CC BY 4.0 · Surg J (N Y) 2020; 06(01): e37-e41
DOI: 10.1055/s-0040-1702919
Case Report
Thieme Medical Publishers 333 Seventh Avenue, New York, NY 10001, USA.

Hepatic Portal Venous Gas: An Ill Omen or a Misleading Sign

Shruti Mehta
1  Department of Internal Medicine, Lilavati Hospital and Research Centre, Mumbai, Maharashtra, India
,
2  Department of Surgical Gastroenterology, Lilavati Hospital and Research Centre, Mumbai, Maharashtra, India
,
Saumil Shah
3  Department of Internal Medicine and Medical Gastroenterology, Lilavati Hospital and Research Centre, Mumbai, Maharashtra, India
,
Hitesh Mehta
2  Department of Surgical Gastroenterology, Lilavati Hospital and Research Centre, Mumbai, Maharashtra, India
,
Aniruddha Phadke
3  Department of Internal Medicine and Medical Gastroenterology, Lilavati Hospital and Research Centre, Mumbai, Maharashtra, India
› Author Affiliations
Funding The authors declare that this study has received no financial support.
Further Information

Publication History

29 August 2019

14 January 2020

Publication Date:
03 March 2020 (online)

  

Abstract

Hepatic portal venous gas (HPVG), a rare radiological finding, is historically considered an ominous sign with 100% mortality rates. The dictum that HPVG warrants surgical intervention is challenged in the recent literature. This is because of the identification of various causes of HVPG other than bowel gangrene. Most of these newly identified causes can be managed conservatively. However, bowel gangrene, if missed, is fatal. Hence, sound clinical judgment and accurate diagnosis based on specific clinical parameters and imaging findings are important. We present a case of a young male with tumor lysis syndrome and neutropenic sepsis. He underwent treatment for a relapse of T-cell acute lymphocytic leukemia and presented with abdominal pain and distension. Computed tomography (CT) scan showed HPVG, and the differential diagnosis was neutropenic colitis or pseudomembranous colitis, with steroid use as the probable cause. The patient was managed conservatively. The case emphasizes that the evaluation for a specific cause of HPVG is important to reduce unnecessary surgery. A succinct literature review provides the reasons for the changing mortality rates.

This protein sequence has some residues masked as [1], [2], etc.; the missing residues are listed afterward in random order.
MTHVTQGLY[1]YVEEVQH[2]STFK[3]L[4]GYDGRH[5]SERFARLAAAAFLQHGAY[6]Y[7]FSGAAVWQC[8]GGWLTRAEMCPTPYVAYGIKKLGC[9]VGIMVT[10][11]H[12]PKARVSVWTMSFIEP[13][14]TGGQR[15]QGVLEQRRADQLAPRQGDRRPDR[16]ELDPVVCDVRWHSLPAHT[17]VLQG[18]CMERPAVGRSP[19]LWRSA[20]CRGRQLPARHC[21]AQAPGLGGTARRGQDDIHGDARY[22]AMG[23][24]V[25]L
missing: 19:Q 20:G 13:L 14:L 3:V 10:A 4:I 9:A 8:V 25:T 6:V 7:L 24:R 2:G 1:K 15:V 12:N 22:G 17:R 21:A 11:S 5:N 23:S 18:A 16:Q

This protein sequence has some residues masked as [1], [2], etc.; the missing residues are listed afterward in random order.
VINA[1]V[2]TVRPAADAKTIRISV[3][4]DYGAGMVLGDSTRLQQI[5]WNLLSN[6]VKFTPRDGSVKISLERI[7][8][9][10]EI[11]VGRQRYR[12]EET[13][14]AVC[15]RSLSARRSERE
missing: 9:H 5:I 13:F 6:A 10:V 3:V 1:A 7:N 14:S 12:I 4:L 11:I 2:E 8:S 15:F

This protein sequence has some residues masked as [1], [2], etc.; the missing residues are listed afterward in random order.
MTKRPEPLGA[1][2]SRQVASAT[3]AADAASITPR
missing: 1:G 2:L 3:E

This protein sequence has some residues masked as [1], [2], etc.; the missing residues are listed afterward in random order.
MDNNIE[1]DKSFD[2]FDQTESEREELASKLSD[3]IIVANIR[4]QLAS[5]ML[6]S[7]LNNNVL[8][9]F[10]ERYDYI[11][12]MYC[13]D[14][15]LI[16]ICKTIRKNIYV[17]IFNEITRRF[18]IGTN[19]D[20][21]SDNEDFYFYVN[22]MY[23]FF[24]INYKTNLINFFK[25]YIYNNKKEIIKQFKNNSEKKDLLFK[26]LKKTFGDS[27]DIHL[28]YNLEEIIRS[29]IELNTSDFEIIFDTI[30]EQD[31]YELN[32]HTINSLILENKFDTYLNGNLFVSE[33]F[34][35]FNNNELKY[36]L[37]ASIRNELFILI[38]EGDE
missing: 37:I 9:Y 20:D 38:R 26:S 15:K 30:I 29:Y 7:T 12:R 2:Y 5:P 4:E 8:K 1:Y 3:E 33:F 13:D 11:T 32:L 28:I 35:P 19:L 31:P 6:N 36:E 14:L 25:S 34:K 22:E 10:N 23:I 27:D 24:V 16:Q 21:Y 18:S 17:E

Ethics Statement

The study was performed after the approval of research protocols by the Ethics Committee of Lilavati Hospital and Research Centre in accordance with international agreements (World Medical Association Declaration of Helsinki “Ethical Principles for Medical Research Involving Human Subjects,” amended in October 2013, www.wma.net).


Informed Consent

Written informed consent was obtained from the patient involved in the study.


Author Contributions

Shruti Mehta contributed to data collection, data analysis, and preparation of the initial draft of the manuscript. Gunjan S. Desai contributed to critical revision of the manuscript for intellectual content, technical support, material support, and study supervision. Saumil Shah contributed to critical revision of the manuscript for intellectual content, technical support, material support, and study supervision. Hitesh Mehta contributed to critical revision of the manuscript for intellectual content, technical support, material support, and study supervision. Aniruddha Phadke contributed to the study concept, critical revision of the manuscript for intellectual content, administrative, technical support, material support, and study supervision.